North Korea, last month, launched its first ballistic missile test in a year, in what was seen as an effort by the Kim regime to test the new Biden administration.
Now, a new government report says the North Koreans may be planning a different kind of test.
According to the Annual Threat Assessment, released this week by the Office of the Director of National Intelligence, North Korea may soon be ready to resume long-range missile or nuclear testing this year.
Per the Yonhap News Agency, North Korea’s last nuclear test took place in September of 2017, with the regime observing a “self-imposed moratorium on long-range missile testing” since November of that year.
Under a section titled “North Korean Provocative Actions,” the intelligence community assesses that Kim Jong-un “may take a number of aggressive and potentially destabilizing actions to reshape the regional security environment and drive wedges between the United States and its allies.”
North Korea has, however, left the door open to future denuclearization talks with the United States, following the diplomatic opening that took place during the Trump presidency.
“We assess that Kim views nuclear weapons as the ultimate deterrent against foreign intervention and believes that over time he will gain international acceptance and respect as a nuclear power,” the report said. “He probably does not view the current level of pressure on his regime as enough to require a fundamental change in its approach.”
The report goes on to state that the Kim regime is pursuing “prestige, security, and acceptance as a nuclear power through conventional military modernization efforts,” through both nuclear weapons attainment, as well as evading of sanctions and cyber capabilities.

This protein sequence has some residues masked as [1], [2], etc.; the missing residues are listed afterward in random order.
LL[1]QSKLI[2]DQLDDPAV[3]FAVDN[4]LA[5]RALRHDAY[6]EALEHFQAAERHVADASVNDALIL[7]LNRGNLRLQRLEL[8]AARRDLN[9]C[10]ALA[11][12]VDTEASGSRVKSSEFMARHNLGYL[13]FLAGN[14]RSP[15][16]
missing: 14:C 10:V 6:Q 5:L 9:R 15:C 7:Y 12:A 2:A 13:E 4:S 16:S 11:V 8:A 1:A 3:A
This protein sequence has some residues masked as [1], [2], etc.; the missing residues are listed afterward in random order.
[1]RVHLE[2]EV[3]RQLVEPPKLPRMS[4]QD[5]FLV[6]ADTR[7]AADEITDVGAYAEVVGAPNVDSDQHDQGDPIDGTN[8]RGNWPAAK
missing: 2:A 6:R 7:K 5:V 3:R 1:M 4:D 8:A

The ODNI also said that it sees North Korea as “a WMD threat for the foreseeable future.” Indeed, a report earlier this week stated that North Korea could have nearly 250 nuclear weapons by 2027.
The report listed the North Korean section the fourth of four that listed specific countries, which included China, Russia and Iran. The assessment also lists such “transactional issues” as the coronavirus pandemic, climate change, emerging technology, “cyber,” “foreign illicit drugs and organized crime,” migration, and global terrorism. It also references “conflicts in instability” in Afghanistan, India-Pakistan, the Middle East, Asia, Latin America and Africa.
“Iran will remain a regional menace with broader malign influence activities, and North Korea will be a disruptive player on the regional and world stages,” the report’s introduction says. “Major adversaries and competitors are enhancing and exercising their military, cyber, and other capabilities, raising the risks to US and allied forces, weakening our conventional deterrence, and worsening the longstanding threat from weapons of mass destruction.”
Stephen Silver, a technology writer for the National Interest, is a journalist, essayist and film critic, who is also a contributor to The Philadelphia Inquirer, Philly Voice, Philadelphia Weekly, the Jewish Telegraphic Agency, Living Life Fearless, Backstage magazine, Broad Street Review and Splice Today. The co-founder of the Philadelphia Film Critics Circle, Stephen lives in suburban Philadelphia with his wife and two sons. Follow him on Twitter at @StephenSilver.